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Centennial of Flight Kite Design Contest

Although the contest is over, you could still learn about kite design and activities.
See below for links and other relevant information.

See the archived Kite Broadcast of the event.

NASA Glenn Learning Technologies Project sponsored two Centennial of Flight Kite Design Contests,
one for grades K-4
and one for grades 5-8.

Contests - August 20 and September 7, 2001.

Winners were invited to participate in our September 27th Kite Broadcast (archived video)
from the Glenn Hangar and have their kites hung at the Glenn Visitor Center.

These contests are for our six state region:
Minnesota, Wisconsin, Michigan, Ohio, Illinois, & Indiana.

After receiving your kite, follow the instructions below. Pay particular attention to step two: coloring your kite. You will want to put some effort into this step as the kites are being judged on their design merit. In case you need to obtain the bags used in this design from another source they are 14" x 211/2" in size and are standard white department store bags. Also included here are Pre-Activity Questions that can be posed to your class. Click here for Answers.

In 1896 the death of German Glider pilot Otto Lillienthal sparked an interest in flying for Wilbur Wright. By 1899, he had read just about everything on aeronautics that was available at the time. By observing birds in flight Wilbur realized that a flying machine would have to have wings to provide lift and a mechanism to control it as well. With his brother Orville, Wilbur built a kite to experiment with theories of lift and drag. To control the motion of the kite, they used wing warping or twisting of the wings using cables. To read more about the Wright Brothers' Process of Invention and their path to flight, you can visit the Wright Brothers Centennial of Flight Site.

Below are listed some links that may give you some ideas for designing your kite, as well as help troubleshoot any problems you may encounter while building and/or flying your kite.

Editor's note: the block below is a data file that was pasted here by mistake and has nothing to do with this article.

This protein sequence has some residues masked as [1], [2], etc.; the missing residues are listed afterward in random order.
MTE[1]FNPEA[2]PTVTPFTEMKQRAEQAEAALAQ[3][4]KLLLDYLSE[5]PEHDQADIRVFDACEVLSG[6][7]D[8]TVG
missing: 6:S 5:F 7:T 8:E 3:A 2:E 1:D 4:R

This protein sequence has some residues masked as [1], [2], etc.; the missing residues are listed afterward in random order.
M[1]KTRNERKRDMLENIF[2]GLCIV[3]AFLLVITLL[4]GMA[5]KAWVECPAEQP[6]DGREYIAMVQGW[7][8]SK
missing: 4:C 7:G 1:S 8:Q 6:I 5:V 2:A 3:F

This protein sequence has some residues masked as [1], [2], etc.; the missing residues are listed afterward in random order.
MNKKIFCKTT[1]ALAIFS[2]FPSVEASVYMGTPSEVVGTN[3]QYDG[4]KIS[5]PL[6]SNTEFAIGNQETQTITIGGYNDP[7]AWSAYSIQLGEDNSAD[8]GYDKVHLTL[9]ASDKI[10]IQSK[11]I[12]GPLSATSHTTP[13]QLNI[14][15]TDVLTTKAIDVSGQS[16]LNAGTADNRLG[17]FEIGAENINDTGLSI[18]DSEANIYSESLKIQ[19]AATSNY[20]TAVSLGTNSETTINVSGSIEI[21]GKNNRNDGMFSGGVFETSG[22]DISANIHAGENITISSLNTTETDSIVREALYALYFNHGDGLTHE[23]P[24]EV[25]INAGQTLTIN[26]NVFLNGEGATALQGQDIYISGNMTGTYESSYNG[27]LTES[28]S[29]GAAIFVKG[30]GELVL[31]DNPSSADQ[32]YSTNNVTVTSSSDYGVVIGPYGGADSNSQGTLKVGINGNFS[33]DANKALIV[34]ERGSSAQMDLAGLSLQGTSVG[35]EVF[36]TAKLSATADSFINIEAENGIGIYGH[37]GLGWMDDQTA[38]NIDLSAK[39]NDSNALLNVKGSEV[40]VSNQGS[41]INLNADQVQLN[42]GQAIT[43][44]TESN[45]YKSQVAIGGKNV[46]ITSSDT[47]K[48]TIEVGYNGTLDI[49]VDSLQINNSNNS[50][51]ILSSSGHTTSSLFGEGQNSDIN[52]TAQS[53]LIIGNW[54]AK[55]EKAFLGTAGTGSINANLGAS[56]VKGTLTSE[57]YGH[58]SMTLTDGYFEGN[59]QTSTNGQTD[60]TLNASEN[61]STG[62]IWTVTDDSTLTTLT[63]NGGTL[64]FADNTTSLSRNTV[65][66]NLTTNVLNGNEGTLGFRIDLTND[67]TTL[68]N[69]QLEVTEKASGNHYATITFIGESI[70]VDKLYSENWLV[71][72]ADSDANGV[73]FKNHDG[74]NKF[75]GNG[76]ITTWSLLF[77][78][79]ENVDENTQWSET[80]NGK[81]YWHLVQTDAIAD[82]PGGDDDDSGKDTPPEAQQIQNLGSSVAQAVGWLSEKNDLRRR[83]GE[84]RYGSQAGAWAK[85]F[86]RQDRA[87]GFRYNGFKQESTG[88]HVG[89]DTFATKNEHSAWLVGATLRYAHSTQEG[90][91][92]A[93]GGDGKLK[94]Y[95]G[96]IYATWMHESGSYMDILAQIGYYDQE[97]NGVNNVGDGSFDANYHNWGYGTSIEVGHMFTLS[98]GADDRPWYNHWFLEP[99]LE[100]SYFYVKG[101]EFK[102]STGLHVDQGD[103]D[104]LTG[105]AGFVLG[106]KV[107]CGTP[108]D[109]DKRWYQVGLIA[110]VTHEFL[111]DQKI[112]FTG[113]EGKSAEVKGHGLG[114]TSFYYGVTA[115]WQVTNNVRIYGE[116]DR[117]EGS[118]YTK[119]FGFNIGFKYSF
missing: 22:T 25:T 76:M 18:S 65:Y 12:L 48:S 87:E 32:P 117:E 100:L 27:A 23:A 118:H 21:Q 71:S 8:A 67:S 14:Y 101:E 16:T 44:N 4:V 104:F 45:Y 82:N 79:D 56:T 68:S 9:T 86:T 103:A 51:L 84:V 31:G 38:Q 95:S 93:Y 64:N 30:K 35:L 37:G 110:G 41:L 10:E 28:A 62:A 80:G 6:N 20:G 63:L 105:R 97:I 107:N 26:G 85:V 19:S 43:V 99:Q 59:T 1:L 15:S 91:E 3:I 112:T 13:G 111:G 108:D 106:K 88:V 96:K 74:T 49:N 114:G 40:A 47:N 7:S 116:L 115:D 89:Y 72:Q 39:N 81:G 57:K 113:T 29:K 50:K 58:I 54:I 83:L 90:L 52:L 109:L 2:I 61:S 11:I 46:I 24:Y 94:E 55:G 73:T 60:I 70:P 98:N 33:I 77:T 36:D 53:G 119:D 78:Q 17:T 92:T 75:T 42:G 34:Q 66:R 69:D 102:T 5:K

For any further assistance or questions you can email Tom Benson.

* Forces on a Kite * Aerodynamics of Kites * Kite Parts * Kite Launch and Flight
* Kites - How High is It *American Institute of Aeronautics & Astronautics *The First Flight Centennial *U.S. Centennial Flight Commission
*First Flight Society *The Wright Brothers Aeroplane Company *The First Flight Web Site *VA's Dept. of Aviation 100th Anniv. of Powered Flight


Number one Number two Number three
1) Tape an "X" as shown to reinforce the holes. 2) Color or decorate outside of bag with crayons, markers, or paints. 3) Cut off top corners and entire bottom of bag along solid dashed lines. Hold bag open and remove grey areas by cutting along open dashed lines (on this side of bag only). Fold "wings" outward.
Number four
Turn kite over (stiffeners on back). Punch out bridle holes at wingtips with sharp pencil, ballpoint pen, or hole-punch.
Number six: to launch
To launch:

Stand with the wind at your back. Hold kite out at arm's length and toss it into the air. Let out line as the wind takes the kite, pull the line to make the kite climb. Fly safely: avoid overhead wires, trees, streets, and airports.
Number five
ut a 6-foot length of string for a "bridle." Tie each end of the bridle string to a bridle hole. Hold the wing tips together, stretch out line, find the exact center of the bridle, and tie an overhand knot at the center to form a loop. Tie flying line to loop.

The photos are from OSEK's KiteFestival 2001 held at Edgewater Park Sept. 15 & 16. We would like to thank them for supplying the source of the kite design used in this contest.

Please send any comments to:
Web Related:
Technology Related:
Responsible NASA Official: Theresa M. Scott (Acting)